Government Accountability: Apportioning Blame, Discounting Responsibility
In the case of the Vizag gas leak, different institutions including the Andhra Pradesh (State) Pollution Control Board (APPCB) and the Ministry of Environment, Forest and Climate Change (MOEFCC) can be seen trying to dodge the bullet of accountability. News 18 reports that “The APPCB told the state committee [that] these permissions [consent for establishment and operation], under the Air Act and Water Act, were given as they are not linked to environmental clearance.” However, the state-level High Power Committee suggests that the APPCB should have consulted the center. It also added that while granting permissions under the Air Act and Water Act, the APPCB ought to take into account the residential areas located in the vicinity of red category industries. It is evident that the lack of accountability on the part of governments, state institutions, and public officials, as well as diverse private sector stakeholders, tends to magnify the material and human costs of disasters. What exacerbates the situation is that the roles and responsibilities between different levels of government (vertically) and across the various local actors (horizontally) are not always clear or monitored for Disaster Risk Reduction (DRR) to ensure an effective system of accountability. The Sendai Framework for Disaster Risk Reduction 2015-2030, adopted by the UN Member States in 2015, recognizes that the State has the primary role in reducing disaster risk. Arife Coskun warns that the involvement of multiple institutions and actors in DRR—including technical, political, administrative, national, local, formal, and informal—further diffuses the lines of accountability when faced with the consequences of various disaster risks, or the failure to reduce them. Given the multiplicity of actors involved in disaster risk governance, it is necessary to develop a comprehensive governance framework indicating the definitive roles and functions of government institutions, and the statutory obligations of different stakeholders. “While a comprehensive national DRR plan can do the above, new legislative enactments might be required to ensure legal enforceability of accountability obligations” (Amaratunga, Haigh, and Hettige, 2019).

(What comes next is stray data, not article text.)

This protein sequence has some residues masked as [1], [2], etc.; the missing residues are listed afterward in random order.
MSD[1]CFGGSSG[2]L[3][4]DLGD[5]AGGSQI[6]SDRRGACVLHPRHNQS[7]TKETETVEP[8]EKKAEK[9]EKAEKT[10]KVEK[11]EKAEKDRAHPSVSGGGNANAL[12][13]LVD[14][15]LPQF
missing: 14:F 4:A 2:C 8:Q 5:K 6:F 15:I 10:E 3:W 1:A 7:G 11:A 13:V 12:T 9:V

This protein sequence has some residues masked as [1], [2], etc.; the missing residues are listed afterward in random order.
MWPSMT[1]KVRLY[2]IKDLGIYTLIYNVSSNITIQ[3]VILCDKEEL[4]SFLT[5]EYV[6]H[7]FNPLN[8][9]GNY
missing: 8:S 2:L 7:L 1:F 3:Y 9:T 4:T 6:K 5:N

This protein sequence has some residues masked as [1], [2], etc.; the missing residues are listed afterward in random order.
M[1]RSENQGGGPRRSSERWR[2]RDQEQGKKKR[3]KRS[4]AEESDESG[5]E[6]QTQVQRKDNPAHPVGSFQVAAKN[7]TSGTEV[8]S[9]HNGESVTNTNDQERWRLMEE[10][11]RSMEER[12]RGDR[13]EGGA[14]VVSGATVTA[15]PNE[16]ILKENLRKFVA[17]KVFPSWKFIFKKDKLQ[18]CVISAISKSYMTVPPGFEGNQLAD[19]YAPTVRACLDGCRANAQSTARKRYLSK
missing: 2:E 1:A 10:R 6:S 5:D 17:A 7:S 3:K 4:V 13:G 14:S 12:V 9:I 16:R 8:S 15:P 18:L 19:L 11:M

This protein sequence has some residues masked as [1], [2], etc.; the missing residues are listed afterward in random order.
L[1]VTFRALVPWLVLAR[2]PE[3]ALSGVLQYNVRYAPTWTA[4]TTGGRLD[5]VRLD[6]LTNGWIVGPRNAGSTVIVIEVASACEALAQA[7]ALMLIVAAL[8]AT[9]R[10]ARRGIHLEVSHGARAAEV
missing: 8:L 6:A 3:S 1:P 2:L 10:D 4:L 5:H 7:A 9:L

The Importance of Categories: Tools of classification, Modes of Evasion
According to the Environmental Impact Assessment(EIA) notification (amendment) of 2006 under the Environment Protection Act of 1986, LG Chemicals India, which is part of the petrochemical industry, falls into the category ‘A’ and should ‘get’(seek) clearance from the MoEFCC every time they look to expand their plant or bring a change to their manufactured product, starting in November 2006. As per the EIA notification, all projects and activities are broadly categorized into two categories – Category A and Category B, based on the spatial extent of potential impacts on human health and natural and man-made resources. The categorization of industries has real implications for how their environmental impact is assessed and ultimately on how they will function. However, in this categorization, there is reasonable ambiguity. According to the notification, all Category A projects (with potentially significant impacts) are required to carry out an EIA and undertake a public hearing before an EC may be granted by the Union environment ministry. Category B projects (with potentially less significant impacts) are evaluated and given clearance by state-level authorities, the State Environment Impact Assessment Authority (SEIAA), and the State Expert Appraisal Committee (SEAC). Moreover, projects under Category B1 also require an EIA and public consultation, but those falling under B2 are exempted from the requirements of both EIA and public consultation. What is pertinent to the discussion here, as has been noted by the Expert Appraisal Committee, is that the company submitted its proposal for an EC to the State Level Environmental Impact Assessment Agency (SEIAA) on April 12, 2018, under the claims that it is a category B project, most likely in a bid to leverage the less stringent requirements of the category in question (Nutti, 2020).